One must convert the derivative operators first, \begin{align} \frac{\partial u}{\partial t} = \frac{\partial u}{\partial \xi}\frac{\partial \xi}{\partial t} + \frac{\partial u}{\partial \eta}\frac{\partial \eta}{\partial t} = -u_\xi + u_\eta \end{align} and likewise \begin{align} \frac{\partial u}{\partial x} = \frac{\partial u}{\partial \xi}\frac{\partial ...


0

You can think of it like this: you can treat differential operators with constant coefficients like polynomials. So it boils down to the following computation: $$\frac{\partial \widetilde{u}}{\partial \xi} = \frac{\partial}{\partial \xi} u\left(\xi+\eta,\xi - \eta\right) = \frac{\partial u}{\partial x} + \frac{\partial u}{\partial t},$$and in the same way ...


0

Let $\tilde{u}=v$. $$ \dfrac{\partial^2 v(\xi,\eta)}{\partial t^2} - \dfrac{\partial^2 v(\xi,\eta)}{\partial x^2} = 0 $$ Note that: $$\xi=\frac{x+t}{2}$$ $$\eta=\frac{x-t}{2}$$ Now use chain rule $$ \dfrac{\partial v(\xi,\eta)}{\partial t} =\dfrac{\partial v(\xi,\eta)}{\partial \xi}\dfrac{\partial \xi}{\partial t}+\dfrac{\partial v(\xi,\eta)}{\partial ...


1

$$\frac{du}{dx} + \frac{du}{dy} + u = e^{x+2y}$$ Let : $\quad u(x,y)=v(x,y)+\frac{1}{4}e^{x+2y}$ $$\frac{dv}{dx} + \frac{dv}{dy} = -v$$ System of characteristic differential equations : $$\frac{dx}{1}=\frac{dy}{1}=\frac{dv}{-v}$$ First characteristic equation from $\frac{dx}{1}=\frac{dy}{1}\qquad\to\qquad x-y=c_1$ Second characteristic equation from ...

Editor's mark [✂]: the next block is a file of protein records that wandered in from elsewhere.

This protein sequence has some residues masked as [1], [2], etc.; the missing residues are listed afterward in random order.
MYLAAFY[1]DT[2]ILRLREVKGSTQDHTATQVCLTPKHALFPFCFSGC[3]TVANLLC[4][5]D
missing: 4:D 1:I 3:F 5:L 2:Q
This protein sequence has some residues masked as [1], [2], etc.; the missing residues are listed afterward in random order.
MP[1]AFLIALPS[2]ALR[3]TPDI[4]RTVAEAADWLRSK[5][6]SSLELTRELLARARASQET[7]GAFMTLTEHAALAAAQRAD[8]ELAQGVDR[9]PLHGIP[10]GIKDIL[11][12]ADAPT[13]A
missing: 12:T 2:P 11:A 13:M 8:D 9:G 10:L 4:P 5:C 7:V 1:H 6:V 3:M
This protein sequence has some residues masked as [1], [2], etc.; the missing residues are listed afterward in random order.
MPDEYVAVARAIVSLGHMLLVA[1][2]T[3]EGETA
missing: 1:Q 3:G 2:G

1

$$ y(t) = L^{-1} [ F(s) e^{-s} - F(s) e^{-2s}] = (t-1)u(t-1) - f(t-2)u(t-2)$$ $u(t-t_0)$ is the unit step function. It has the value $0$ for all values of $t<t_0$ and has the value $1$ for all values of $t>t_0$. Using this definition you can see that for $0<t<1$ all unit step functions vanish. Resulting in $y(t)=0$. For $1<t<2$ only ...


2

For $t<1$ we have $u(t-1)=0$ and for $t<2$ we have $u(t-2)=0$. So for $t<1$ we have $f(t-1)u(t-1)=0$ and $f(t-2)u(t-2)=0$ and then $y(t)=0$. For $t> 1$ we have $u(t-1)=1$ and for $t<2$ we have $u(t-2)=0$. So for $1<t<2$ we have $f(t-1)u(t-1)=f(t-1)$ and $f(t-2)u(t-2)=0$ and then $$y(t)=f(t-1)={1 \over 2} - e^{-(t-1)} + {1 \over 2} ...


0

This isn't an answer to the question of sketching the solution. This is the analytical solution of the EDP : $$u_t+\cos(t)u_x=-u$$ Solving with the method of characteristics : The characteristic system of differential equations is : $$\frac{dt}{1}=\frac{dx}{\cos(t)}=\frac{du}{-u}$$ First characteristic equation : From ...


1